Health advocacy groups have criticized those arrangements, saying that governments far better positioned than Ukraine to spend vast sums on doses have been too willing to accept such secrecy.
The requirement has hamstrung the Ukrainian government and forced one state-owned procurement company that was set up to prevent graft in the medical system to be sidelined because it was legally required to disclose the terms of all contracts.
“This is due to extremely strict privacy rules and nondisclosure policies, which the procurement company will not be able to comply with under Ukrainian law,” Svitlana Shatalova, a deputy minister of health, said at a news conference on Thursday.
The nondisclosure agreements allow pharmaceutical companies to negotiate prices, delivery timelines and other conditions for vaccine deals without governments or their citizens comparing the agreements to those struck with other nations.
According to a document that a European official posted on social media in December and quickly deleted, the European Union negotiated a lower price for Pfizer’s vaccine — 12 euros, or about $14.60, per dose — than the U.S. government, which agreed to pay $19.50 per dose. European nations tend to pay substantially lower prices for drugs than the United States does.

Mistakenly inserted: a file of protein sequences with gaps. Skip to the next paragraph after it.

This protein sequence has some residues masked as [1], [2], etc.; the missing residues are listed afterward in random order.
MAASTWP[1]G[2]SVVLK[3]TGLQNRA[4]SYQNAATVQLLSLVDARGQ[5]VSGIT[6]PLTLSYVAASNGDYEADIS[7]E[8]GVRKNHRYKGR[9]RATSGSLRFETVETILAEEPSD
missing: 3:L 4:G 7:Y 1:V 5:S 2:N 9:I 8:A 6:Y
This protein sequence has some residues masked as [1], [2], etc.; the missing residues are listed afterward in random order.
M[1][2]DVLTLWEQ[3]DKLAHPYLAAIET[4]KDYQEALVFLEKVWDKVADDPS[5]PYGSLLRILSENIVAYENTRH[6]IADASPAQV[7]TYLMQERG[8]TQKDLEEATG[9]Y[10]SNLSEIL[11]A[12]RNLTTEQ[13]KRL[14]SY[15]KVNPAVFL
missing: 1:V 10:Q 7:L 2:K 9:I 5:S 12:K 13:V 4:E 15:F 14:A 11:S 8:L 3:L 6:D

Nearly two million residents of Beijing were being tested for the coronavirus on Friday as the city rushed to stem mainland China’s worst outbreak since the virus was first detected.
Health officials set up temporary testing facilities in two major districts of Beijing, China’s capital, after three locally transmitted cases were confirmed there on Thursday.
The authorities in Shanghai, China’s business capital and biggest city, were also testing hospital employees after two health care workers tested positive on Thursday. Shanghai recorded six new locally transmitted cases on Friday.
New infections were also reported on Friday in four northern provinces — Hebei, Heilongjiang, Jilin and Shanxi — and in the eastern province of Shandong. That brings the total number of new cases across China this week to at least 500.
While the active case count is still far lower than that of the United States and other countries, the outbreak threatens to undermine the government’s success in stamping out the virus and bringing life in China back to normal.
More than 28 million people have been placed under some kind of lockdown across China in recent weeks, mostly in northern areas. Officials fear that new infections could lead to another major outbreak during the Lunar New Year holiday, when hundreds of millions of people travel across the country to celebrate with their families.